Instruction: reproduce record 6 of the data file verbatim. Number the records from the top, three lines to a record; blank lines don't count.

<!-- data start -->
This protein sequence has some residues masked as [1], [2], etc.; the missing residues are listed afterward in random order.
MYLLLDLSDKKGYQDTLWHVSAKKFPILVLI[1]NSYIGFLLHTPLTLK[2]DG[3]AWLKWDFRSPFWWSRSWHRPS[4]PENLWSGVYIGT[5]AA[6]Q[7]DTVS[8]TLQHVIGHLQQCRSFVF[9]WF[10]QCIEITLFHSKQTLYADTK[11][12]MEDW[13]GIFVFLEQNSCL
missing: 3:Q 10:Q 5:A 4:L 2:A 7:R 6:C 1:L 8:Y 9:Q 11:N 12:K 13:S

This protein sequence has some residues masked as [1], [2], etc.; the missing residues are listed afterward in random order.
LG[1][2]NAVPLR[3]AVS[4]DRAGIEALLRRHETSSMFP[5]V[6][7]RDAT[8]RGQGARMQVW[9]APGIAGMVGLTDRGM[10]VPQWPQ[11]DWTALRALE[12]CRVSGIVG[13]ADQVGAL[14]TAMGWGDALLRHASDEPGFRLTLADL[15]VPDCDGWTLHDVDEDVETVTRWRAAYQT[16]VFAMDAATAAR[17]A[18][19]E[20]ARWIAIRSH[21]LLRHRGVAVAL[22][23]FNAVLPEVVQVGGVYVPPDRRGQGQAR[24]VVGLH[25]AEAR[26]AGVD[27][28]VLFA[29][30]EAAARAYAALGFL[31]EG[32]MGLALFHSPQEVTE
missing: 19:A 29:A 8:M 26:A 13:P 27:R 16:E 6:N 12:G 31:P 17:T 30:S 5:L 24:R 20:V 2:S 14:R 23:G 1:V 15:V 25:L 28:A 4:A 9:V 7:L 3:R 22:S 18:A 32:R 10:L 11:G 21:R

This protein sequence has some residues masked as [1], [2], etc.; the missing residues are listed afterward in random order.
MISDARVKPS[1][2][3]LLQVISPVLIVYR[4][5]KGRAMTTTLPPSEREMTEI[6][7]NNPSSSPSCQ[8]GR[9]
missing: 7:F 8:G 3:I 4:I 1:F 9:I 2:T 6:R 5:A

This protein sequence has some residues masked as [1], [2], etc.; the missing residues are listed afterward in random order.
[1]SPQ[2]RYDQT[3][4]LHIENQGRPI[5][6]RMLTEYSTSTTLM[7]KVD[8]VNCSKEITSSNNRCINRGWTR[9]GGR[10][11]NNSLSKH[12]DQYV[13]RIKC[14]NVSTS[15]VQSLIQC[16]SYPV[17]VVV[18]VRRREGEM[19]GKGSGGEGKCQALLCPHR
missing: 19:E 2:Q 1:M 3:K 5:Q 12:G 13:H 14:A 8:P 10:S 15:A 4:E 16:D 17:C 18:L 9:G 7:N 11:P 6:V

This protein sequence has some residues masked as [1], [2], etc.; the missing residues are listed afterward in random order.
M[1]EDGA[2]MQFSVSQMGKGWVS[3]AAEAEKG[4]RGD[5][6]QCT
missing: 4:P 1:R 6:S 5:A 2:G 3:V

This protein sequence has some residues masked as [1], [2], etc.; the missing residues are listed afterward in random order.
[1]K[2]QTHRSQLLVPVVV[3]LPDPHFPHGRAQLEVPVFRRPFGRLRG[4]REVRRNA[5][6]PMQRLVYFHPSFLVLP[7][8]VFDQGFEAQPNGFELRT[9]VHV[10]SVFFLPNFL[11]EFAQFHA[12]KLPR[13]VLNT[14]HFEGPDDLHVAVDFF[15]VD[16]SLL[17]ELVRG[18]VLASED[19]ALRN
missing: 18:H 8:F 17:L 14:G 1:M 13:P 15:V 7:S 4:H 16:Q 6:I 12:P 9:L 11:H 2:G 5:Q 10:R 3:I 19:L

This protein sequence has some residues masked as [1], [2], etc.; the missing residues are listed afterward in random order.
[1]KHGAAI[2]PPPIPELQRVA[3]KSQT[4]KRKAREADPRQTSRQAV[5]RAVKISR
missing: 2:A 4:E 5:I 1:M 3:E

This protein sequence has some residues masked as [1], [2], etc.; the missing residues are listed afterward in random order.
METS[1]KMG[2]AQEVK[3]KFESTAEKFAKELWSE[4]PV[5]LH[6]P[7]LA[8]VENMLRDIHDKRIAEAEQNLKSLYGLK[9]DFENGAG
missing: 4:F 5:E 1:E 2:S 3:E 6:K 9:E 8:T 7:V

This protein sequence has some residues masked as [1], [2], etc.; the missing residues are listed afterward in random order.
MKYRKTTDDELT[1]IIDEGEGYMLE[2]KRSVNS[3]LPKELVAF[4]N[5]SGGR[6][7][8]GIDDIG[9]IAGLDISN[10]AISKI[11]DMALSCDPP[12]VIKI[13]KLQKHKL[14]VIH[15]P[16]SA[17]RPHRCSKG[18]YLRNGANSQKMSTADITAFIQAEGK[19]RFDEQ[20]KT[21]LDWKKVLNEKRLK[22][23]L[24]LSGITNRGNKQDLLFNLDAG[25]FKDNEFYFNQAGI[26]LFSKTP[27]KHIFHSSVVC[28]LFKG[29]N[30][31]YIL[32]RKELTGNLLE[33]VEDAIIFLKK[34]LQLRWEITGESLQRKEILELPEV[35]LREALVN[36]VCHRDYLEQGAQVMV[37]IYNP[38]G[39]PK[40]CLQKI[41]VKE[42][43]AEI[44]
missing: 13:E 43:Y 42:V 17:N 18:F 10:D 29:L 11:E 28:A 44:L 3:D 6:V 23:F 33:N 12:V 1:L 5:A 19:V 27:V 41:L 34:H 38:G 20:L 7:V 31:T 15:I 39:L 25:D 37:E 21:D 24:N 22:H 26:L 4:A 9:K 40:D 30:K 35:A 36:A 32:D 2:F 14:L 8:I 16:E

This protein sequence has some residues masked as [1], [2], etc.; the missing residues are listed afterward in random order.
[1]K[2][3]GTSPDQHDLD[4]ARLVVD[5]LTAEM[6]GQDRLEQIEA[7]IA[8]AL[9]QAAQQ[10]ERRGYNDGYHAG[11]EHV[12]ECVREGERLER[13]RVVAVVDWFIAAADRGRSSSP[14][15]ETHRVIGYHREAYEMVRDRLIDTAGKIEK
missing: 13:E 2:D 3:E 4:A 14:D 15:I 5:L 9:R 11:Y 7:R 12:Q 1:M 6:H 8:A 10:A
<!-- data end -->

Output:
This protein sequence has some residues masked as [1], [2], etc.; the missing residues are listed afterward in random order.
[1]K[2]QTHRSQLLVPVVV[3]LPDPHFPHGRAQLEVPVFRRPFGRLRG[4]REVRRNA[5][6]PMQRLVYFHPSFLVLP[7][8]VFDQGFEAQPNGFELRT[9]VHV[10]SVFFLPNFL[11]EFAQFHA[12]KLPR[13]VLNT[14]HFEGPDDLHVAVDFF[15]VD[16]SLL[17]ELVRG[18]VLASED[19]ALRN
missing: 18:H 8:F 17:L 14:G 1:M 13:P 15:V 7:S 4:H 16:Q 6:I 12:P 9:L 11:H 2:G 5:Q 10:R 3:I 19:L